Section 401/404 Wetlands

Section 401 of the Clean Water Act of 1972 (CWA) provides States and authorized tribes with regulatory oversight to manage their wetland/stream permitting program. Section 404 of the CWA establishes a program to regulate the placement of dredged or fill material into Water's of the U.S., including wetlands. Wetlands that are hydrologically connected to navigable waters are referred to as "404 Wetlands". Generally, isolated wetlands that are not hydrologically connected to navigable waters are referred to as "isolated" or "401 Wetlands". What kind of wetlands are on your property? Contact Headwater for an answer.

Coastal Wetlands

Coastland wetlands are those wetlands that are regularly inundated by the tide. Coastal wetlands are the most recognizable type of wetland. They are often referred to as tidal marshlands, estuaries, coastal wetlands, or coastal marshlands. Coastal wetlands provide the outdoor enthusiast with recreational opportunities; safe harbor, spawning and feeding grounds for aquatic wildlife, and breathtaking views. More stringent regulatory requirements are often implemented in these wetlands. 

The most valuable properties in the country are located adjacent to coastal wetlands. Your investment in coastal property is extremely important. Contact Headwater with any questions.


In general, there are three types of streams. Ephemeral streams carry water only during a rain event. Intermittent streams flow during certain times of the year, and can even flow above and below ground, resulting in non-contiguous riffles and pools. Perennial streams flow year round. Certain rivers and streams have vegetated buffer requirements.  These buffer requirements vary by drainage basin, State, and municipality. Maintained and dredged streams can have the appearance of a ditch or canal. But........not all ditches and canals are streams. Each type of drainage feature can affect a project differently. Confused?  Contact Headwater and we will help guide you through the process.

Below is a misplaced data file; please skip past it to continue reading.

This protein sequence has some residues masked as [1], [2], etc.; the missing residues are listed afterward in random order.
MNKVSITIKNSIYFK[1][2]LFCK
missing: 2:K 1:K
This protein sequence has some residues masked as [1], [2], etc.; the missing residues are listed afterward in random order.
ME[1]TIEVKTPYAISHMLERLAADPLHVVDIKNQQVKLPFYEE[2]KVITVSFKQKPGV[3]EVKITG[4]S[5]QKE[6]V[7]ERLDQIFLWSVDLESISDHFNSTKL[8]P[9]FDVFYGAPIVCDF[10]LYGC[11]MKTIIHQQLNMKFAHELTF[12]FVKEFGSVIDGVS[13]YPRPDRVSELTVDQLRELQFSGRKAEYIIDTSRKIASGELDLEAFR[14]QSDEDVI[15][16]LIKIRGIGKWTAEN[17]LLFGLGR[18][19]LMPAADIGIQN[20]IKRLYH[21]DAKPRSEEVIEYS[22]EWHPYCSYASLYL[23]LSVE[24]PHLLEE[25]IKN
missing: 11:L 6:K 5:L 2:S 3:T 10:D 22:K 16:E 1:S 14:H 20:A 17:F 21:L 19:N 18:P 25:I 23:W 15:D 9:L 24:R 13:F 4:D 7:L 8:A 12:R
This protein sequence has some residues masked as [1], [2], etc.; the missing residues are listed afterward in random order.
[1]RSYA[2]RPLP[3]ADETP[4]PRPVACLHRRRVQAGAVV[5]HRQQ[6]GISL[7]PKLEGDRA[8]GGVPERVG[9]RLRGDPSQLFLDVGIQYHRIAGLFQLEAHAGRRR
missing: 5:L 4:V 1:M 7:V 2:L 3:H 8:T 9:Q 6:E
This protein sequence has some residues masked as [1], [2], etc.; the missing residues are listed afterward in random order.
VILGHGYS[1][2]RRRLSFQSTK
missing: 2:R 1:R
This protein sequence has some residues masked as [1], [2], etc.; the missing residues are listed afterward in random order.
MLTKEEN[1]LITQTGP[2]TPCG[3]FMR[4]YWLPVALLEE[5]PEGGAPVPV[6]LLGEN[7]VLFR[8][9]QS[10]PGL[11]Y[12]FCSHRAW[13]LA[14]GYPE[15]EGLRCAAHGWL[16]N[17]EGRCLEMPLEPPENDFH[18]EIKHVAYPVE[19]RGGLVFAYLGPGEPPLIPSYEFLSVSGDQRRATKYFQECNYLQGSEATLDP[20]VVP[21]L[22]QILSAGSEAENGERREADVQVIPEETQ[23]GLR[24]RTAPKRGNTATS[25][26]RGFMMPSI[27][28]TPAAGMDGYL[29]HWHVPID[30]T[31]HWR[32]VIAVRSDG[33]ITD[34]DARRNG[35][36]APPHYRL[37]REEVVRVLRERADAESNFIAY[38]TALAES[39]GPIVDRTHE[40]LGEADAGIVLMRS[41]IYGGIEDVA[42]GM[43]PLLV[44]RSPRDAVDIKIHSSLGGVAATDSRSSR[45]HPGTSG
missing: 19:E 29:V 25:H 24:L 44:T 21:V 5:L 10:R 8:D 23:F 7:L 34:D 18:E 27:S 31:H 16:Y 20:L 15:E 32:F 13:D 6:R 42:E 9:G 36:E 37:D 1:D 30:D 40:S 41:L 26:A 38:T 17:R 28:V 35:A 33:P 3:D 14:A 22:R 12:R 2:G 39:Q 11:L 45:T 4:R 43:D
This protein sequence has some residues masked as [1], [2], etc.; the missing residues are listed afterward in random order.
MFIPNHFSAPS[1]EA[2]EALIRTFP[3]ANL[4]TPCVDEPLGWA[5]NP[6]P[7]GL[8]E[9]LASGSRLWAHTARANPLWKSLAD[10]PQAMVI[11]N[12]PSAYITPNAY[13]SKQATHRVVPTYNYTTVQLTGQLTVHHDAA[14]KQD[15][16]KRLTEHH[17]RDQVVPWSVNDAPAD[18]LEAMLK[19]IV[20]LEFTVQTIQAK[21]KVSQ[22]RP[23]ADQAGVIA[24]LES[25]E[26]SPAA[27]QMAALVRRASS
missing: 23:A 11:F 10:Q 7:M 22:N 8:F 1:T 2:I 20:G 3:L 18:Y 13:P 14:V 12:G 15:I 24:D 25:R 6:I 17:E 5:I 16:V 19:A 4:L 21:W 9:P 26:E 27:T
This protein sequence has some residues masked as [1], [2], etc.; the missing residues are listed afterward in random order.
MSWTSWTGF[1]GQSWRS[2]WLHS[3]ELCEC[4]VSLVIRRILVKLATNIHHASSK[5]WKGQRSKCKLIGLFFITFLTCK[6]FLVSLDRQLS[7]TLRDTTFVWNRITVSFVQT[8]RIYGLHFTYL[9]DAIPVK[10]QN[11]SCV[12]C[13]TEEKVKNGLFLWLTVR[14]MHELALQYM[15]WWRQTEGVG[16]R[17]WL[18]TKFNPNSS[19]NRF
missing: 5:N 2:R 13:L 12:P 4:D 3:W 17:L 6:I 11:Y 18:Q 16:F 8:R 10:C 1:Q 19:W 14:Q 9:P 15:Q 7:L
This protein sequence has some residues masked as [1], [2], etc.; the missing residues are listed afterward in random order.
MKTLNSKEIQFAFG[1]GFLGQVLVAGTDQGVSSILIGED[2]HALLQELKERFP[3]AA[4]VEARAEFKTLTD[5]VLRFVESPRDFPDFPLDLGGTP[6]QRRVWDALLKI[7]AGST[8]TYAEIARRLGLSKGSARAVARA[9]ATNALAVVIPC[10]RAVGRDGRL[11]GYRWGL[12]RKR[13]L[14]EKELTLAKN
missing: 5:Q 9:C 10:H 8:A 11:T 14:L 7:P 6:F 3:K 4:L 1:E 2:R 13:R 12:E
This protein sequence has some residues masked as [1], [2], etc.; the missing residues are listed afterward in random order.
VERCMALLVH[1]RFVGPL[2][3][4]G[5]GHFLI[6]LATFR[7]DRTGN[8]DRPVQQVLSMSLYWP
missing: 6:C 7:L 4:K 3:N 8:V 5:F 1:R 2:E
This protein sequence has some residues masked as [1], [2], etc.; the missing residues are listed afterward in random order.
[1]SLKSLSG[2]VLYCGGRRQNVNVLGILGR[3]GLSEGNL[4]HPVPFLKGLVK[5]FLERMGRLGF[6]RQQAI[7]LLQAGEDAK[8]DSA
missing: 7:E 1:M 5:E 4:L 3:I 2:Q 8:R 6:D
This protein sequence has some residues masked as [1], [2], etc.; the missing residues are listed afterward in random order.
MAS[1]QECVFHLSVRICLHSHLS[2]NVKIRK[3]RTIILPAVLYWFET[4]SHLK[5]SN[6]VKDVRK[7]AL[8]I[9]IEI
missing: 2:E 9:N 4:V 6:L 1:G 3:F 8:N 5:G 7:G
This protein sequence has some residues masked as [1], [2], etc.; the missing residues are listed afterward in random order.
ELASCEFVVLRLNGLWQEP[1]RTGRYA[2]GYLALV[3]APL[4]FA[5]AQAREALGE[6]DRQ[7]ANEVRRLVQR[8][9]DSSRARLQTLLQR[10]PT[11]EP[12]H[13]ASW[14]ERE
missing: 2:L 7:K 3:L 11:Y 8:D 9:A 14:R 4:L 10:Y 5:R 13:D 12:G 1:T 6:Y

Cypress Swamp (Taxiodium distichum), Brunswick County, North Carolina

Coastal wetlands, Pender County, North Carolina

Perennial stream, Hamilton County, Ohio

Wetland Permitting

The regulatory program for wetlands varies by State. Delineating wetlands is often the easy part. Guiding the project through the permitting process takes experience and more importantly; an attention to detail and strong communication skills. A healthy relationship with regulatory agencies is the backbone of any permit application. We have developed lasting relationships with regulatory representatives in numerous jursidictions. Allow Headwater to assist with your permitting needs.  A list of regulatory agencies is listed below for additional information:



Culverted road crossing over a perennial stream, Virginia Beach, Virginia.  YES, this requires a permit.